Patents return to generate dangerous fibrillation in the world of technology: the complaint that threatens to block important market flows is that signed by the lawyers Globalfoundries against Taiwanese TSMC and relating to the hypothetical violation of 16 patents. The complaint was filed in three versions: at the U.S. International Trade Commission (ITC), at the U.S. Federal District Courts in the District of Delaware and the Western District of Texas, and in the Regional Courts of Dusseldorf and Mannheim in Germany.
Globalfoundries, a company born from the detachment of a branch of the AMD company, is today among the leading semiconductor manufacturers in the world with production located between Germany and Singapore.
Globalfoundries vs TSMC: 16 patents at stake
In its official communication, the company explicitly pointed out that the objective of the legal initiative is the blocking of imports into the US and Germany of any product that makes improper use of Globalfoundries intellectual property. Therefore, not only the partnerships signed by the company are at risk Taiwan Semiconductor Manufacturing Company Ltd, but also hundreds of products from companies such as Apple, Google and AMD: the greater the relative impact of the initiative, moreover, and the greater the effect that the company can have in this trial phase.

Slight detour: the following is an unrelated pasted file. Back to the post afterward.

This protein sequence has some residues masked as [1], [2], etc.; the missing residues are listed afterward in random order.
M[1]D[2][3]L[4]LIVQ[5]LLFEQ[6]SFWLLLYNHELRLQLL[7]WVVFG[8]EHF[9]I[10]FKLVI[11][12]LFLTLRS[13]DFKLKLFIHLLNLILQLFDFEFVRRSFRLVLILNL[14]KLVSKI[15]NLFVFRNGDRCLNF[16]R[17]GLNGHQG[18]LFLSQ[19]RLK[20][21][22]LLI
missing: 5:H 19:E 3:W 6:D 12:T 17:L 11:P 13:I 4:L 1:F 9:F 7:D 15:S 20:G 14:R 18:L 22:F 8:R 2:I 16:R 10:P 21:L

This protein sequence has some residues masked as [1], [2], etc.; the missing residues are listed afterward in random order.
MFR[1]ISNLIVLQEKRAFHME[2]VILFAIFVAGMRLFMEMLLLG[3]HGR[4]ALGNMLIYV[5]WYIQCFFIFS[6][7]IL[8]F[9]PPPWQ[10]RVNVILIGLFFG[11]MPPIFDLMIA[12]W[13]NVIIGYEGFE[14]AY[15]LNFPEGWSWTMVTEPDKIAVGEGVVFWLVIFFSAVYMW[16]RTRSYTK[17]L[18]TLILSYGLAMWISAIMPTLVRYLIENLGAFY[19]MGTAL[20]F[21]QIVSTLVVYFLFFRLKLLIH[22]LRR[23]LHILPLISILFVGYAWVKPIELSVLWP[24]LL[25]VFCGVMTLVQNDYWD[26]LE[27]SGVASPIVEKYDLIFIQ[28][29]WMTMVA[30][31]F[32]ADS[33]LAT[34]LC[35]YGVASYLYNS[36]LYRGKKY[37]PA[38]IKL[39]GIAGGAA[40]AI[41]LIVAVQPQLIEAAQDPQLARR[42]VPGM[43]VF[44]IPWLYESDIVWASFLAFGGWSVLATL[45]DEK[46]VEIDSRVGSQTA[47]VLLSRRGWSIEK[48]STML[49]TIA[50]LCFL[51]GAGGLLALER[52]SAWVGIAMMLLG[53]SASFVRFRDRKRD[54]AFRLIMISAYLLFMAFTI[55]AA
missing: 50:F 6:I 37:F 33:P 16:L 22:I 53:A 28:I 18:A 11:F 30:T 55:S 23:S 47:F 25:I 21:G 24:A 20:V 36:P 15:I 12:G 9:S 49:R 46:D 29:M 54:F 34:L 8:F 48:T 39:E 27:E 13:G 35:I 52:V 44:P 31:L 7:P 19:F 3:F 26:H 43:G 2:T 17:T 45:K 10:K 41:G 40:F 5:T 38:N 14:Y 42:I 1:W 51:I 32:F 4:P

Globalfoundries clearly explained how over the years it has invested tens of billions of dollars in research and development and therefore now intends to protect registered intellectual property. Not a few analysts see this presentation as a political cut: in the midst of Trump's offensive against the East, centered precisely on the theft of intellectual property against US companies, this new initiative seems to caress the White House's theorems looking for allies in the battle against the TSMC. At the same time this is not the first legal battle initiated by Globalfoundries with the same approach and the shoulders of the TSMC regarding patents seem to be sufficiently wide.
A case destined to raise a big fuss, in short, but not necessarily able to determine serious market repercussions in terms of ban. However, the word goes to the Courts involved, which will now have to quickly determine the seriousness of the charges and the possible need for urgent action in the event of serious violations actually recognized.